Movie review: The Revenant
Leonardo DiCaprio undergoes a horrendous series of trials — including that famous bear attack — in Alejandro G. Inarritu’s masterful tale of survival
Starring: Leonardo DiCaprio, Tom Hardy, Domhnall Gleeson
Directed by: Alejandro G. Inarritu
Running time: 156 minutes
Rating: 4 stars out of 5
By Jay Stone
The amazing thing about The Revenant — a 2½-hour trek through a chilling wilderness of violence, fear, hatred, eviscerations, elemental beauty, and the most brutal bear attack since the 1940 NFL championship (Chicago 73, Washington 0) — is the speed of its slog. This is the story of some desperate fur trappers in 1823 America who must walk (or hobble) through the woods looking for food, safety, revenge, or just a warm carcass in which to spend the night.
Still it flies along, carried by the propulsive energy one gets when there’s a grizzly, or a native with a thick arrow and a deadly aim, just a few steps just behind.
It’s directed by Alejandro G. Inarritu, who showed in the 2014 movie Birdman his love for a kinetic camera. Here, with the help of the same cinematographer, Emmanuel Lubezki, you get a taste of pure visual storytelling from the first sequence. A band of trappers is suddenly caught in a crossfire of arrows that slice the air and penetrate necks with an ugly thwack. Soon the native attackers are in the trappers’ camp wielding hatchets and knives, and Lubezki’s camera becomes an invisible participant, following this man as he runs for his life and then, giving him up for dead, heads the other way on the flanks of an Indian on a horse as he runs down another victim.
The pace eventually slows, but the dramatic momentum never slackens: you watch frozen, half in fear and half in amazement at what you see.
The trappers are led by decent Captain Henry (Domhnall Gleeson), but they’re a fractious lot, given to the kind of ill-tempered grumbling once reserved for the bad guy’s gang of gunslingers in an old Western or crewmembers on a doomed ship in some seafaring saga. Their guide is Hugh Glass (Leonardo DiCaprio), a woodsman who once lived among the local Nee tribe, who has brought along his teenage son, Hawk (Forrest Goodluck.)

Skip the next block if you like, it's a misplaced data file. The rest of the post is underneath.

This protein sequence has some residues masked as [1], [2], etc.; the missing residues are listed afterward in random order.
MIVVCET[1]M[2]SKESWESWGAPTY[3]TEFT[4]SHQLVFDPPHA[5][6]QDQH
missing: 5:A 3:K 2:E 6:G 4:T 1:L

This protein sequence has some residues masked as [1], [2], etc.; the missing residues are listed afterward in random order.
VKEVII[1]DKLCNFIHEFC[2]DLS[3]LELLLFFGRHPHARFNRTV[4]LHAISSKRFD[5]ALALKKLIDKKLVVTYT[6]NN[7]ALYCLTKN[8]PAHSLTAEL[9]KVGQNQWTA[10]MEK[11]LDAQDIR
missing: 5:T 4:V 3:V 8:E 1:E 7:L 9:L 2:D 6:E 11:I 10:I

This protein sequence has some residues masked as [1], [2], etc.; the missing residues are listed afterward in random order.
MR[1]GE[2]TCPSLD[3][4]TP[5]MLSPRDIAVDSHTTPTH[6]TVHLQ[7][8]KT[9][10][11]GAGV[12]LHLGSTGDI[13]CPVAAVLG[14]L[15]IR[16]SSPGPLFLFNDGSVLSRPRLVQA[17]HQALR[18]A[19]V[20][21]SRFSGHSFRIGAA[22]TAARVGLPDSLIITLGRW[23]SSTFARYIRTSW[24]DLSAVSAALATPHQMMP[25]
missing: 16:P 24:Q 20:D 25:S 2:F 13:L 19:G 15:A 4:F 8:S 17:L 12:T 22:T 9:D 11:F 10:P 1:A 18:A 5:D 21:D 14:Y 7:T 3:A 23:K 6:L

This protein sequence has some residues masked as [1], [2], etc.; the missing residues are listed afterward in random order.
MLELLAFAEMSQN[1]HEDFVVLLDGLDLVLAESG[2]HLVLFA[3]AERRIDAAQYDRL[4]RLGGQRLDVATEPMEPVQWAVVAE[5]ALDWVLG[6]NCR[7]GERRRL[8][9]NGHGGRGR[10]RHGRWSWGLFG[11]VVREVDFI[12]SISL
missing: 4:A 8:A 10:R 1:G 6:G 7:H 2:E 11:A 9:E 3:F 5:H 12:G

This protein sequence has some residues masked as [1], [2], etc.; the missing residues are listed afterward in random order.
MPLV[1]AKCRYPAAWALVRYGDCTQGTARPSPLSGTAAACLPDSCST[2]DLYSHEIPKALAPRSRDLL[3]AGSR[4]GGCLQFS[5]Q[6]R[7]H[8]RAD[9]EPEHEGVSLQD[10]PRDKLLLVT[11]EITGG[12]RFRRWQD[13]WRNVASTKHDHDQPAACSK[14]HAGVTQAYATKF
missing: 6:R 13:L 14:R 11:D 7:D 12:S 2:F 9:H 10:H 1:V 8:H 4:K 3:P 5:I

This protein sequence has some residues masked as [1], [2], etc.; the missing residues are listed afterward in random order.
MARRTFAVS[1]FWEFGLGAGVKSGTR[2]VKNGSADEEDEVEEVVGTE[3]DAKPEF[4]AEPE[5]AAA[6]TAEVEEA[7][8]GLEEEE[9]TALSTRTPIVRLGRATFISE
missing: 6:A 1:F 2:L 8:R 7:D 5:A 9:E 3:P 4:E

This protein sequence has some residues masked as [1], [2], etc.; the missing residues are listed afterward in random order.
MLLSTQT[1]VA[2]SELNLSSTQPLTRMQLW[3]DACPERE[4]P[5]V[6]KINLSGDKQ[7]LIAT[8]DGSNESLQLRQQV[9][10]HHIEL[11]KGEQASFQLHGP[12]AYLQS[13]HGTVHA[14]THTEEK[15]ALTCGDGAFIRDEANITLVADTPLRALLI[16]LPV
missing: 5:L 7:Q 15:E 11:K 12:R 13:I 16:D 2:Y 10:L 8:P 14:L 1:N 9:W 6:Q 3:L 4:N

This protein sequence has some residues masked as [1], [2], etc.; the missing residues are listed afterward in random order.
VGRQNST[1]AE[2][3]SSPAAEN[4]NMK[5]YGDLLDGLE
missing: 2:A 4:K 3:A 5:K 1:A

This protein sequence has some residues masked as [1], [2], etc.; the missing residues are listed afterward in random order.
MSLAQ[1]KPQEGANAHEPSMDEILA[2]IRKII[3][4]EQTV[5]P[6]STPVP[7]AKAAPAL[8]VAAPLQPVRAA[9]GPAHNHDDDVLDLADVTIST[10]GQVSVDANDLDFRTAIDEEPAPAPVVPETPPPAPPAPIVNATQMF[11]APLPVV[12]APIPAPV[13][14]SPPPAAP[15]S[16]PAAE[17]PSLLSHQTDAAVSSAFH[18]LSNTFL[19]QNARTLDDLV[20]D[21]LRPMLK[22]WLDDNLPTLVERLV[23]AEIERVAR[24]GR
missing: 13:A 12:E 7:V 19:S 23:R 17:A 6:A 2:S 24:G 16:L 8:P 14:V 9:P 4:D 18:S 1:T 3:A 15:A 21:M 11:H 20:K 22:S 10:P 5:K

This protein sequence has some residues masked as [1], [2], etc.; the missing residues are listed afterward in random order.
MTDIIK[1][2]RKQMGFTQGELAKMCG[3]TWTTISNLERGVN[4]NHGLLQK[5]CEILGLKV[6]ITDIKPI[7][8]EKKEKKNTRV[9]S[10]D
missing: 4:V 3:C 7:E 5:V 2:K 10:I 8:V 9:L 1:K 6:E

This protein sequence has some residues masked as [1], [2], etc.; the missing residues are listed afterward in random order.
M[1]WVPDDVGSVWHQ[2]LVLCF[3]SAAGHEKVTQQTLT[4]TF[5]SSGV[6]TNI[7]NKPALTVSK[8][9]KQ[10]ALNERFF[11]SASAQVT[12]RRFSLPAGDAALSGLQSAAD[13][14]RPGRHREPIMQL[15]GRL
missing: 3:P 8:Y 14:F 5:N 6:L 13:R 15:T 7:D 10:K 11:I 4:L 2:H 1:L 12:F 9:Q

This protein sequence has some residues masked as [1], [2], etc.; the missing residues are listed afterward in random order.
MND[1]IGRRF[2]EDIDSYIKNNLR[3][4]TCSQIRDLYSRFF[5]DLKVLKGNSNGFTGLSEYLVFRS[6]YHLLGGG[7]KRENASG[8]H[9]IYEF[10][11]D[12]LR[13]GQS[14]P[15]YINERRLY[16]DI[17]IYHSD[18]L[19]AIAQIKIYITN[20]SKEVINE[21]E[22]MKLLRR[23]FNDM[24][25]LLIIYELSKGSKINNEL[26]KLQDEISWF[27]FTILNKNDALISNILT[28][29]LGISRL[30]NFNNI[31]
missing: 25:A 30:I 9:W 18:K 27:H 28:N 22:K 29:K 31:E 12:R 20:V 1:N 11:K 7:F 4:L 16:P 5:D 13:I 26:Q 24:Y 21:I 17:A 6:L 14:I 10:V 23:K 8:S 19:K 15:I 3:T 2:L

As the surviving trappers run for safety, Glass is attacked by a bear. This is The Revenant’s defining sequence, and it’s a masterpiece of special effects, a frighteningly realistic picture of nature red in tooth and claw. Watching DiCaprio’s head being pushed down into the snow by a massive hairy paw with huge hooked nails, you take on a new appreciation of what it means for an actor to commit himself to a role. This is hardly a performance: it’s a record of survival.
It’s also the sort of thing that could haunt an entire movie, except that The Revenant is already haunted by the memory of the opening attacking. Stick around and there’s a lot more to be haunted by.
Glass becomes so ill that he is left for dead by two men — the grumpy and menacing Fitzgerald (Tom Hardy) and the naïve young Bridger (Will Poulter) — who bury him in a shallow grave. But he lives, pulls himself up, fashions a cane out of a branch, and begins to stagger, or sometimes crawl, across the vast and hopeless fields, seeking to settle the score.
Based on a true story (and adapted from a book by Michael Punke), The Revenant is a deceptively stripped-down tale; so quiet you can hear the ice crack. It accrues meaning as it moves along. Glass’s torments — and DiCaprio’s as well, one imagines — tumble down snowy hills, into cold streams and go, at one stage, into the body of a dead horse that he has to gut first so he can use it as a sleeping bag. Whatever they paid DiCaprio for this, it wasn’t enough.
The worst perils, however, are human: the troops who have slaughtered an Indian village, the French trappers who have abducted a native woman, the natives who are on their trail, relentlessly. “You have stolen everything from us,” one of them says, a theme that expands later when we see the white man’s fort is surrounded by Indians squatting in poverty.
The villainy is wrapped up in Fitzgerald, who wears his scars on the outside (he was half-scalped by Indians years before) as well as in. It’s another amazing performance by Hardy: he once again hides entirely within a character, leaving no traces of the signature roles — Mad Max, Bronson, Bane — that might have defined a lesser actor. He gives The Revenant its human element; it’s no accident that it’s humanity at its ugliest.
The Revenant is probably half an hour too long, and it could have done without some of the spiritual daydreams that Glass has about his family. This isn’t the kind of story that needs to be dressed up with symbolism. But at its heart, it’s cinema at its purest.
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